Constitutional Law Class Notes 1/22/04


This series of assignments all relate to federalism.  But we’re going to switch gears on Monday and Tuesday to looking at the Tenth Amendment as a limit on federal power and protection of state power.


When we read the Tenth Amendment cases, we should start by thinking about what the relationship is between the Commerce Clause and the Tenth Amendment.  Chemerinsky discusses this, and we’ll also discuss this in class.  (What powers are given to Congress by the Commerce Clause?  What powers are taken away from Congress by the Tenth Amendment?)


Now that we’ve read a few of these cases, Foley wants to know if we’re starting to get more comfortable with what’s going on.


“Facial” versus “as-applied” challenges


There’s a conflict between “facial” challenges and “as-applied” challenges that comes up in each case.  The normal rule is that you start with an “as-applied” challenge.  That means that there a particular person in court who says: “This law is unconstitutional as applied to me.”  It could be a civil or criminal defendant.


On the other hand, in Raich for example, you can sue in anticipation of having a law used against you.  If you’re the petitioner or defendant, you may not care about how the law is applied to anybody else except yourself.


You’re not normally allowed to go to court and say: “The law can be validly applied to me, but it can’t be applied validly from someone else who is different than me.  Therefore, I want the Court to declare the law unconstitutional on the whole so I win even though I couldn’t have won on a claim as applied just to me.”  You can’t piggyback on someone else’s constitutional rights.


This is a facial challenge in its most basic form.  Normally, these are no good.


“What about third-party standing?”  There’s a complicated body of law called “standing law”.  It comes up a lot in practice.  It means that in a narrow set of circumstances when your constitutional rights aren’t at stake you can litigate on behalf of someone else’s constitutional rights.


For the sake of example, the First Amendment freedom of speech principle is one area where facial challenges and third-party standing are allowed.  This is allowed because we want a very robust protection of freedom of speech.  In pornography cases, for example, the court will often say with respect to non-protected extra gross pornography that the “smut peddler” can bring a facial challenge based on the notion that the law in question is written so broadly that it bans materials that shouldn’t be banned.


But this is the exception rather than the rule.  This distinction really confuses judges, courts, and lawyers.  They’re not sure when they have a facial challenge in front of them.  Judges have a hard time with this!  If we’re confused, that’s okay, because they are too!  Part of the reason is that the idea of “facial versus as-applied challenges” isn’t in the Constitution.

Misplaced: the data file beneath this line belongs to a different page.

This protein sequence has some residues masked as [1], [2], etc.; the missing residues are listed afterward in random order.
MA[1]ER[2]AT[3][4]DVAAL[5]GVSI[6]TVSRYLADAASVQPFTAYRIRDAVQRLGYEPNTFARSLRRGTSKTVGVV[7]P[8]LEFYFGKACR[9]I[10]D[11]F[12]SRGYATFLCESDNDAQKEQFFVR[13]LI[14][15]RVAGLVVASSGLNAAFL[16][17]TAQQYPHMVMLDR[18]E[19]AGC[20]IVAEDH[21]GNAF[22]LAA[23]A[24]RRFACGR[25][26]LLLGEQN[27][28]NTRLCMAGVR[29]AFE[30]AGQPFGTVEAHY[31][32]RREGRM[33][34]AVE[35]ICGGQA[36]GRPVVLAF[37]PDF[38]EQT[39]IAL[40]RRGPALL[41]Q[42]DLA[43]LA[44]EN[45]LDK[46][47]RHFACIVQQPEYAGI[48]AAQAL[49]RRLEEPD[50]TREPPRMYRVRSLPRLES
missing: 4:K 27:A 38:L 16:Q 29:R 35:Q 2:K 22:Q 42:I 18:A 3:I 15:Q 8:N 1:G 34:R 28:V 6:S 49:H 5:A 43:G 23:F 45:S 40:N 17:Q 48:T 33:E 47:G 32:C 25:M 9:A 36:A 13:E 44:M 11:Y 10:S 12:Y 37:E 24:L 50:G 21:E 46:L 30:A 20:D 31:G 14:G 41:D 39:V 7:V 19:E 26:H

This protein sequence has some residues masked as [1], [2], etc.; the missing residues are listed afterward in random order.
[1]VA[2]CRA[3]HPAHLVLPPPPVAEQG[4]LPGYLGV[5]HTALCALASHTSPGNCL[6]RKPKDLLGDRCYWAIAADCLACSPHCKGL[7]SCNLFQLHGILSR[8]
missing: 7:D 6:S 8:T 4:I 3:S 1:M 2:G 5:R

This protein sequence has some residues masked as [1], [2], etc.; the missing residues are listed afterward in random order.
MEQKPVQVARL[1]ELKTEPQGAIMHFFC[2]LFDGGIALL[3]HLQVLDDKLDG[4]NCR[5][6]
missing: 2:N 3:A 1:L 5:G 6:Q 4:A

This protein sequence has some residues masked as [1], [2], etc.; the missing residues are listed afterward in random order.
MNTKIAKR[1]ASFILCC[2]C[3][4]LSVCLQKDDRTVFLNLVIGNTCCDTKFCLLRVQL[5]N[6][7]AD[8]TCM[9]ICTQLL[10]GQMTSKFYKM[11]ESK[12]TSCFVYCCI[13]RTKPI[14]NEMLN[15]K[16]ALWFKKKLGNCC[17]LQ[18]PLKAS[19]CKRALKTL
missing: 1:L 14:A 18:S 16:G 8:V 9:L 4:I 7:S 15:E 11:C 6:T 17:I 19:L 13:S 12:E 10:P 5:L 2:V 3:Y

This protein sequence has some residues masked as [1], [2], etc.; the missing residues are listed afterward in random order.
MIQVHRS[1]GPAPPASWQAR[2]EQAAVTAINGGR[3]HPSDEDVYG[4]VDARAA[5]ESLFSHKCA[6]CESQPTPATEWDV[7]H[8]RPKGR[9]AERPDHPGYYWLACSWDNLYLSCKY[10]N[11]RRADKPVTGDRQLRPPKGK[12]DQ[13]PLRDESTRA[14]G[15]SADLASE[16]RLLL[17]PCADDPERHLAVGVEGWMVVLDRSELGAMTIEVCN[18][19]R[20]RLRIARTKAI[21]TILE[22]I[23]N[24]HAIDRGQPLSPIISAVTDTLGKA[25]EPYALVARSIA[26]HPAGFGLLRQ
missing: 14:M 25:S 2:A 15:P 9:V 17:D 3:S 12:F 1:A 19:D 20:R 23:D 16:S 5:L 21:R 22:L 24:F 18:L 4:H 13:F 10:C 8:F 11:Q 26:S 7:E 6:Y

Foley thinks the challenge in McCoy was not a debate over facial challenges and as-applied challenges.  Foley says that McCoy is really asserting an as-applied challenge and that she is not using third-party standing.


Which of the cases we’ve gone over so far are the most vulnerable to being overturned by the Supreme Court?


The farmer in Wickard was in the agriculture business.  He was a self-employed farmer.  What’s the difference between Farmer Filburn, who was a commercial farmer who also happened to grow extra wheat for his own consumption and the hypothetical we talked about with tomatoes?  Do we think that Filburn is more “commercial” as a person because he’s a commercial farmer?  Wheat is fungible.  The wheat is a lot more fungible than McCoy’s picture.  What about the machine guns?


Raich v. Ashcroft


There’s no “drug clause” of the Constitution!  The government doesn’t have the basic power to say that there are certain powers they like and don’t like.  The only thing that gives Congress the authority to outlaw drugs is to tie it to interstate commerce.


The government will argue that they have to power to keep drugs from crossing state lines.  In turn, if we let California have marijuana in their own state, we can’t keep it within that state as a practical matter.  The same argument is made for guns: if guns are made in North Carolina, they will find their way to the streets of New York.


Come up with as many arguments as you can for each side!


Foley says: The Ninth Circuit has a poor reputation in the U.S. Supreme Court right now.  It is considered ideological and aggressive.  That’s probably not true of all three opinions, but the Raich one would probably be considered the most result-oriented.  It appeared that the judges had an idea of the result they wanted and they used the doctrine of Lopez and Morrison as an instrumentality to get to the result they wanted.


These Ninth Circuit cases are cutting edge!  The only way we’re going to find out what current Commerce Clause law really is would be if the Supreme Court takes on one of these cases.


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